You could get to mid-March and find you are hundreds of thousands of euros behind, and it can feel like a sprint finish to retain your card. It's easy to get washed away and you see it every year on Tour. Highly-talented young players can be a little slow out of the blocks and it's an uphill battle for the rest of the year.

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It's tough mentally, but it looks like Kimsey has what it takes to have a solid year, judging by his first two outings. Winning the Q-School is a great achievement, especially as he narrowly scraped through the first stage.

He saved his best for last and that's a good sign for Nathan going forward, and that gets him my vote of approval for the year ahead.

Eddie Pepperell

I was one of many of predicted a breakthrough year for Eddie last season, but he had to go through the rigours of Qualifying School to retain his card.

There is something about Pepperell that really appeals. I played with him and Tyrrell Hatton in the first two rounds of the British Masters at Woburn, and when I was asked which one of them I was most impressed with, I honestly thought Eddie had more in the tank.

WATFORD, ENGLAND - OCTOBER 12:  Eddie Pepperell of England prepares to putt on the second green during the Hero Pro-Am at The Grove on October 12, 2016 in
Image: Eddie Pepperell had to go through Q-School to retain his card for 2017

That prediction has proved wrong, so far, but I still believe Eddie can achieve similar heights to those that Tyrrell managed in his superb 2016 campaign.

Pepperell is a great personality and a very deep thinker, which can be more of a hinderance than an asset when you're on the golf course! It's very easy to get "too involved" in many ways, but if Eddie can let his natural golfing intelligence take over, he can have a big year in 2017.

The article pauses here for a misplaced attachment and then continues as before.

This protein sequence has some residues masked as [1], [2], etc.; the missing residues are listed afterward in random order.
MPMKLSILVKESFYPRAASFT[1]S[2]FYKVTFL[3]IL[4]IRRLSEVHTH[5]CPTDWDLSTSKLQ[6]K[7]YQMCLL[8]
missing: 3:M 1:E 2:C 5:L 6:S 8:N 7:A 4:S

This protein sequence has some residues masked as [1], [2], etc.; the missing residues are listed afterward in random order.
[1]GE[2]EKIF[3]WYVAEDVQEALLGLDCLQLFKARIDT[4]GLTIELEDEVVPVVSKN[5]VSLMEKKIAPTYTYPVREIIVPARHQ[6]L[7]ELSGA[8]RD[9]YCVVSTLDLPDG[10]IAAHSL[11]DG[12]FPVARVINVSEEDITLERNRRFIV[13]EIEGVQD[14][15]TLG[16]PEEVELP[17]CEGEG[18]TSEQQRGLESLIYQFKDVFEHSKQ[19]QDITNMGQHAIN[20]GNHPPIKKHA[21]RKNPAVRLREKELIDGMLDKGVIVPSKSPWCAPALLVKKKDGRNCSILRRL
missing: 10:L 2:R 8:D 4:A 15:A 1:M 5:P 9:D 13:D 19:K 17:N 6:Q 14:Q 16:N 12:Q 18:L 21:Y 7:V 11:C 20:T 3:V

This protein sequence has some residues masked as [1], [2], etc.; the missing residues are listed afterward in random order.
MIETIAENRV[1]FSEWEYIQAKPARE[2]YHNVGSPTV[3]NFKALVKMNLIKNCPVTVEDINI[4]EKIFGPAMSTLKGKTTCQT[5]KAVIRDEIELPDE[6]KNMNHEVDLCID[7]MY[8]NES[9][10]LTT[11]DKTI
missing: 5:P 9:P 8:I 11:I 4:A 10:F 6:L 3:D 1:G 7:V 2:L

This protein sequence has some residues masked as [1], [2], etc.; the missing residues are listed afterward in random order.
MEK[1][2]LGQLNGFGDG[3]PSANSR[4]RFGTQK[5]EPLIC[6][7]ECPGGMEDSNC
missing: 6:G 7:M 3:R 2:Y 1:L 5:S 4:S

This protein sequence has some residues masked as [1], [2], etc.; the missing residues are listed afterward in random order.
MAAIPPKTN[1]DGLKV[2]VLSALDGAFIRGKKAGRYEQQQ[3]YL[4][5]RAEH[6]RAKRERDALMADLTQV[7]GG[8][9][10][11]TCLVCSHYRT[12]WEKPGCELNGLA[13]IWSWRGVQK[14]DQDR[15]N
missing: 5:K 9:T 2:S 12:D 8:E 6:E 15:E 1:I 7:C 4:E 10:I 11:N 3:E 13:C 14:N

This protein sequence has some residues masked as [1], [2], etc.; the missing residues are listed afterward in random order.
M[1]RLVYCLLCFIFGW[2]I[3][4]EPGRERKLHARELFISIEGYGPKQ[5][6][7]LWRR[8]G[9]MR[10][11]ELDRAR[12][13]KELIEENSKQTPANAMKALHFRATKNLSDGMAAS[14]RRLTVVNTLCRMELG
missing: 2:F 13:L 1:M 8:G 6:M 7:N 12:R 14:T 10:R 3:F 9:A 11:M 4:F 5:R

Eddie Pepperell of England
Image: Pepperell has a great personality as well as a sound golf game

He has a really good all-round golf game, I just don't see any glaring weaknesses at all. Maybe last season's disappointment was the kick up the rear-end he needed. Eddie's work ethic is not in question, and we all know he is too good a player to be going through Q-School.

I still feel he is on the brink of something really special, and coming through Q-School as solidly as he did when the pressure was really on should spur him on. He showed a lot of strength and resilience, and I think he will win on the European Tour this season.

Thomas Detry

Judging on reputation, the general view is that Detry has a phenomenal future ahead of him. I hadn't seen much of him before the Alfred Dunhill Championship, but he was hugely impressive at Leopard Creek and started his season with a third place finish.

Detry earned his card as one of the top 16 players on the Challenge Tour last year, playing in only 14 events and not missing a cut until he played the KLM Open on the European Tour.

Thomas Detry has garnered a big reputation on the Challenge Tour
Image: Thomas Detry has garnered a big reputation on the Challenge Tour

The young Belgian really caught the eye with his incredible win in the Bridgestone Challenge at Heythrop Park in August, when he opened with a 60 and closed with a 63 to crush the field by 12 shots on 29 under par.

Nicholas Colsaerts and Thomas Pieters both speak very highly of their young compatriot, and having got off to the ideal start in South Africa, he is surely destined for bigger things in the near future.

Retaining his card should not be an issue for Detry this season, it seems to be more of a case of how long it takes him to establish himself as one of the leading players on the European Tour. His swing is good, his attitude is good, and he'll benefit hugely from the backing of Colsaerts and Pieters.